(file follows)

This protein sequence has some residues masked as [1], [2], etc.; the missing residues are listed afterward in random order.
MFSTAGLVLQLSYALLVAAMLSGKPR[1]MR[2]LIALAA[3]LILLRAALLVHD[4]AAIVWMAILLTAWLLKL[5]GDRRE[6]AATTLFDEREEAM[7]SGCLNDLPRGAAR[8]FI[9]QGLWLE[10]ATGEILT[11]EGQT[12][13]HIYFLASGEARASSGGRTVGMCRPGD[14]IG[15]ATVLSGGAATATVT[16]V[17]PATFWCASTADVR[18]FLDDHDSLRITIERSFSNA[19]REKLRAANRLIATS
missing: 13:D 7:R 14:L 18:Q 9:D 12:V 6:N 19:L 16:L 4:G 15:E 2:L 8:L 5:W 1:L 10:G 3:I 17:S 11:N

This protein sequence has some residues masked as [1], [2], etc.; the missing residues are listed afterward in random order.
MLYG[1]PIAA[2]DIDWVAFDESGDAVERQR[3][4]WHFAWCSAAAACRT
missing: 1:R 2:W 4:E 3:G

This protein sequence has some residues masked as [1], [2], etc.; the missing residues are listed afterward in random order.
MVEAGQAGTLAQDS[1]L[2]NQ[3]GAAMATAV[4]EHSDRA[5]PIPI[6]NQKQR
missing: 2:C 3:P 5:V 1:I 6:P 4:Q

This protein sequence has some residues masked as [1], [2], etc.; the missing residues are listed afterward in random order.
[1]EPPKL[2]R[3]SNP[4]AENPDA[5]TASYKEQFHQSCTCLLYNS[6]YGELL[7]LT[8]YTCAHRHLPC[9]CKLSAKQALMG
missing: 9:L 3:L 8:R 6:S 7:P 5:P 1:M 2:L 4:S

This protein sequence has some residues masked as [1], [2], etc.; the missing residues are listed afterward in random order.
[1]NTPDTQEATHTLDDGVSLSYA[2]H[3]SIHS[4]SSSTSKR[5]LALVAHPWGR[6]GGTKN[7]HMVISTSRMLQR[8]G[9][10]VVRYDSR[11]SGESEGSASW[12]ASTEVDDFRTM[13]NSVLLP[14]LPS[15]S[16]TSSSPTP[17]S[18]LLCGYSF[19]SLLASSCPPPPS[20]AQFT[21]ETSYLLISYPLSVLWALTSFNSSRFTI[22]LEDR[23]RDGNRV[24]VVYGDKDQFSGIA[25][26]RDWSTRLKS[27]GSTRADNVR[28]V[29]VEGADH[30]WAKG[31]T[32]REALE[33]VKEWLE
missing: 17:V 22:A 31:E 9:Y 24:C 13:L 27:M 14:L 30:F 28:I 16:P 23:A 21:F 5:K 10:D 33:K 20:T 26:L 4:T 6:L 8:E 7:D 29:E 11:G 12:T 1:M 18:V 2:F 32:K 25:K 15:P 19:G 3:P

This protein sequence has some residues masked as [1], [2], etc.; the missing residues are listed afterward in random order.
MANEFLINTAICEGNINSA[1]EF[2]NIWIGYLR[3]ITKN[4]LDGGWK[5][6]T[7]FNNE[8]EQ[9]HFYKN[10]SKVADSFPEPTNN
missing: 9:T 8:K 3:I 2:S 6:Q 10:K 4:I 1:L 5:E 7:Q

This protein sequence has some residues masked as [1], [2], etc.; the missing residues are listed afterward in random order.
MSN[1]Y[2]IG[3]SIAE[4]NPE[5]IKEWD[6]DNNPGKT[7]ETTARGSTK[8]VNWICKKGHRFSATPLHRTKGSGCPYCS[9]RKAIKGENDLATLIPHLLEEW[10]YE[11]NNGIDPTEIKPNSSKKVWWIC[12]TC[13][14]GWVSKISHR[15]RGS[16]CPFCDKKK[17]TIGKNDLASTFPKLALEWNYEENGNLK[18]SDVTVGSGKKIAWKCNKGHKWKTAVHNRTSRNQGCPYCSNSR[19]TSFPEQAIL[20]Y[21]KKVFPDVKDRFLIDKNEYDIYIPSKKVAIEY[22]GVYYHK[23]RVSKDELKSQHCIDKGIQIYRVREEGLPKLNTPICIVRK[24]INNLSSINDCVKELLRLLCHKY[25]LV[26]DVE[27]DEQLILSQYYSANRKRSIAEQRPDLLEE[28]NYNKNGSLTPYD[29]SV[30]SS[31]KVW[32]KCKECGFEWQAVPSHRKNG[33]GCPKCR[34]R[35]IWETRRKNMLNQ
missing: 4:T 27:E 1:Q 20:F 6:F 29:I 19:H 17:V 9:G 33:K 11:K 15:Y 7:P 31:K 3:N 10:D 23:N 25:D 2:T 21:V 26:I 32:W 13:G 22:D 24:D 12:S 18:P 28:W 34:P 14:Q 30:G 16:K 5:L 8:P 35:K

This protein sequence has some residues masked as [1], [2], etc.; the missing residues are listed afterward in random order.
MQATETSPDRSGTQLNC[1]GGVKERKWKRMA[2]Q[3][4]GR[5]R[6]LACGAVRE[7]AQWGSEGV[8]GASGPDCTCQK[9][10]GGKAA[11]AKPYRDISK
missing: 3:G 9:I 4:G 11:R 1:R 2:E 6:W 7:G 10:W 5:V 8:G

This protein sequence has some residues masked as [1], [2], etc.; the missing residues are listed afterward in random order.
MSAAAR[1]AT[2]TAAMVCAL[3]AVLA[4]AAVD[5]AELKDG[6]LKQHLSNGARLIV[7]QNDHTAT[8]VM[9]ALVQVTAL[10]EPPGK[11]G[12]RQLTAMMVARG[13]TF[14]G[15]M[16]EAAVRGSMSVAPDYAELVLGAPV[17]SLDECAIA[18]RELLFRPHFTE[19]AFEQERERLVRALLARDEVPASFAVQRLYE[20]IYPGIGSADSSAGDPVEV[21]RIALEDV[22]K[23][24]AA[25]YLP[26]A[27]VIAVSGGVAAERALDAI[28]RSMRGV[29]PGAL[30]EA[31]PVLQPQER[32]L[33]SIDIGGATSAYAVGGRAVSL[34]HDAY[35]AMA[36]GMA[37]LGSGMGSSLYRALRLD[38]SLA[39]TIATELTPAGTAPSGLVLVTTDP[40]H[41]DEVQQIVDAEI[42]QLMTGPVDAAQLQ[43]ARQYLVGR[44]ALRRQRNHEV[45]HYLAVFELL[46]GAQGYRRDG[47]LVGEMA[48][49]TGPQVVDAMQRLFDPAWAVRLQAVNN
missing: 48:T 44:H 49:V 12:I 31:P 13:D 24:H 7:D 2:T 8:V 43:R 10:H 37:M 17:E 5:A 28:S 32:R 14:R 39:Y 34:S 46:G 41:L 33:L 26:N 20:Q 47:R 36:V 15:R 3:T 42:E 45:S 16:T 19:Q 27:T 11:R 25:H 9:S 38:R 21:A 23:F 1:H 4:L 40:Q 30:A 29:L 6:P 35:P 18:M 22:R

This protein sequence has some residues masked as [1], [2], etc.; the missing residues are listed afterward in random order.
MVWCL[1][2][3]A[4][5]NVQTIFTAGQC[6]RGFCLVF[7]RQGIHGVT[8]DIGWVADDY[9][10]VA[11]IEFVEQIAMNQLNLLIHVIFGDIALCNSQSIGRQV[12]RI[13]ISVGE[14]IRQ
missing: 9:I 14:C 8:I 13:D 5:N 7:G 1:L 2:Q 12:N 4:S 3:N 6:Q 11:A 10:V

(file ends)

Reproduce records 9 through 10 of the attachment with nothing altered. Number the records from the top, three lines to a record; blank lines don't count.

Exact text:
This protein sequence has some residues masked as [1], [2], etc.; the missing residues are listed afterward in random order.
MSAAAR[1]AT[2]TAAMVCAL[3]AVLA[4]AAVD[5]AELKDG[6]LKQHLSNGARLIV[7]QNDHTAT[8]VM[9]ALVQVTAL[10]EPPGK[11]G[12]RQLTAMMVARG[13]TF[14]G[15]M[16]EAAVRGSMSVAPDYAELVLGAPV[17]SLDECAIA[18]RELLFRPHFTE[19]AFEQERERLVRALLARDEVPASFAVQRLYE[20]IYPGIGSADSSAGDPVEV[21]RIALEDV[22]K[23][24]AA[25]YLP[26]A[27]VIAVSGGVAAERALDAI[28]RSMRGV[29]PGAL[30]EA[31]PVLQPQER[32]L[33]SIDIGGATSAYAVGGRAVSL[34]HDAY[35]AMA[36]GMA[37]LGSGMGSSLYRALRLD[38]SLA[39]TIATELTPAGTAPSGLVLVTTDP[40]H[41]DEVQQIVDAEI[42]QLMTGPVDAAQLQ[43]ARQYLVGR[44]ALRRQRNHEV[45]HYLAVFELL[46]GAQGYRRDG[47]LVGEMA[48][49]TGPQVVDAMQRLFDPAWAVRLQAVNN
missing: 48:T 44:H 49:V 12:I 31:P 13:D 24:H 7:D 2:T 8:V 43:R 10:H 37:M 17:E 5:A 28:S 32:R 14:R 39:Y 34:S 46:G 41:L 33:L 26:N 20:Q 47:R 36:V 15:R 3:T 42:E 45:S 16:T 19:Q 27:T 11:R 25:H 9:S 38:R 21:A 23:F 1:H 4:L 40:Q 30:A 29:L 6:P 35:P 18:M 22:R

This protein sequence has some residues masked as [1], [2], etc.; the missing residues are listed afterward in random order.
MVWCL[1][2][3]A[4][5]NVQTIFTAGQC[6]RGFCLVF[7]RQGIHGVT[8]DIGWVADDY[9][10]VA[11]IEFVEQIAMNQLNLLIHVIFGDIALCNSQSIGRQV[12]RI[13]ISVGE[14]IRQ
missing: 9:I 14:C 8:I 13:D 5:N 7:G 1:L 2:Q 12:N 4:S 3:N 6:Q 11:A 10:V